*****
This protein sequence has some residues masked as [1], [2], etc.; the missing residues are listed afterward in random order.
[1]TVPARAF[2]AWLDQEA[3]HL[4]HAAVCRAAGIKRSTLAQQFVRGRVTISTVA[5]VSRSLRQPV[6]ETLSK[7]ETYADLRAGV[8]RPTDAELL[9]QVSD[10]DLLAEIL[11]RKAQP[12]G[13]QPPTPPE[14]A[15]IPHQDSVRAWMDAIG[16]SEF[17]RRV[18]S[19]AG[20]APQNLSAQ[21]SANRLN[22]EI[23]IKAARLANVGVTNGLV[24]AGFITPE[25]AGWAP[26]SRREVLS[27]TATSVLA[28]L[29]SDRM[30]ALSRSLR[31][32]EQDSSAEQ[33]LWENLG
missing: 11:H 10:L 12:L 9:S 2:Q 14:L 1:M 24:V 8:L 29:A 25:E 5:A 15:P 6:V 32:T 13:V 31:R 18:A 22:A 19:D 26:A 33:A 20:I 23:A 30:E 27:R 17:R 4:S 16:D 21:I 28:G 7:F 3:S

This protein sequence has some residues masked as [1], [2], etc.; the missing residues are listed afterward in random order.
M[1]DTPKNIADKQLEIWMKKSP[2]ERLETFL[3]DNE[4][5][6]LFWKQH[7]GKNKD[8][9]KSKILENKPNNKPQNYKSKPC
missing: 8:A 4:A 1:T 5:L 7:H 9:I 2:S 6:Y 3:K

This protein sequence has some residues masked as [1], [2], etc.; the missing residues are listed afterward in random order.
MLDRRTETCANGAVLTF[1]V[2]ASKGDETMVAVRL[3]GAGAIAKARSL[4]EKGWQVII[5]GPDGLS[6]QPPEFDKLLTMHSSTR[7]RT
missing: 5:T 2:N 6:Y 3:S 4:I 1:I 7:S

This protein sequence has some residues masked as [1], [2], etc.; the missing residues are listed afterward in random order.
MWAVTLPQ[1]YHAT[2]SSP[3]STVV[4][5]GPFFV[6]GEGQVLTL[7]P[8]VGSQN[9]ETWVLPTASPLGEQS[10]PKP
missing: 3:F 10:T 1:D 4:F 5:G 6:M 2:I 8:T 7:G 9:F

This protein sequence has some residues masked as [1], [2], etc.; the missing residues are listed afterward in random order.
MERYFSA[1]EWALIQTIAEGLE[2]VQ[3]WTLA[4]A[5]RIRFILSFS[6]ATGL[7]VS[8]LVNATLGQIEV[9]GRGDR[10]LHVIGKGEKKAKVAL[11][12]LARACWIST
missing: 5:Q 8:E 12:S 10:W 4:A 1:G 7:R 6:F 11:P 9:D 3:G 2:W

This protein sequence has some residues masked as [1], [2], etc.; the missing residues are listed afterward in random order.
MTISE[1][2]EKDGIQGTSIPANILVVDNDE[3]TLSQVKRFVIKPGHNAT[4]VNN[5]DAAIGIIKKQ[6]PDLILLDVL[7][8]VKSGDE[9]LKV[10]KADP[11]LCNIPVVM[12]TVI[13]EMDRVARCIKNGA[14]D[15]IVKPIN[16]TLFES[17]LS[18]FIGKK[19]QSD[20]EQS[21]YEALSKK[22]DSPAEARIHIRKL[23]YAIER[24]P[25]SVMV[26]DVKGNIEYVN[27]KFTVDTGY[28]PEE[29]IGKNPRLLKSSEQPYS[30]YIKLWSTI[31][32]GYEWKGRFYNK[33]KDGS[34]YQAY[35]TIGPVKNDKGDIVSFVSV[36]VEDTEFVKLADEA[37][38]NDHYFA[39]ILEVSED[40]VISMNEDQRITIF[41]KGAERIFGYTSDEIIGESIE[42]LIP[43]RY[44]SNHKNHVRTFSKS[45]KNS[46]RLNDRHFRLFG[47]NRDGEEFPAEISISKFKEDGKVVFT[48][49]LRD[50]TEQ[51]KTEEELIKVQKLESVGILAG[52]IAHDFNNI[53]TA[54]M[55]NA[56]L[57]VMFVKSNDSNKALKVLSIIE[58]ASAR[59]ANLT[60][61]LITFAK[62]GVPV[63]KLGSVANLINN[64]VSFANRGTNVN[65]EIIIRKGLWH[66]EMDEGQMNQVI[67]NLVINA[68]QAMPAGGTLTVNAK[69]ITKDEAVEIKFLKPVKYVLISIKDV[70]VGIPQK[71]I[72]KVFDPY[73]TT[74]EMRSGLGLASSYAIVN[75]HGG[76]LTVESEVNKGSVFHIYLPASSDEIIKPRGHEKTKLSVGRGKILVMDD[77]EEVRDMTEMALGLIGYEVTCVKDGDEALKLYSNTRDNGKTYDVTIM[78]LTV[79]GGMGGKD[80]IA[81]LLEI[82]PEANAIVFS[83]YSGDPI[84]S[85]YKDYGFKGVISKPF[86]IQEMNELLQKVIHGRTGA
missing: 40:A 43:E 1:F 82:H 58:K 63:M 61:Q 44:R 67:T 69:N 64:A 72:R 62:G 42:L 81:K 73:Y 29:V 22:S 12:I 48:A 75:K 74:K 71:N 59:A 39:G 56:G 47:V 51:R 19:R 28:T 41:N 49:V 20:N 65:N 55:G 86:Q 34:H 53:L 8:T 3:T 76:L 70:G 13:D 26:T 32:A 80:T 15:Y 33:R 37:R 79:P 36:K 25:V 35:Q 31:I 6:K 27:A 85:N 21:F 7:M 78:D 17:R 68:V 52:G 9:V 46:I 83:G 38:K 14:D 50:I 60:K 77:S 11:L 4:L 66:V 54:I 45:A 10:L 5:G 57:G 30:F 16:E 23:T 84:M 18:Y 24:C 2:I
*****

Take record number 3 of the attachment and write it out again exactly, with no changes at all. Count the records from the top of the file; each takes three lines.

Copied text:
This protein sequence has some residues masked as [1], [2], etc.; the missing residues are listed afterward in random order.
MLDRRTETCANGAVLTF[1]V[2]ASKGDETMVAVRL[3]GAGAIAKARSL[4]EKGWQVII[5]GPDGLS[6]QPPEFDKLLTMHSSTR[7]RT
missing: 5:T 2:N 6:Y 3:S 4:I 1:I 7:S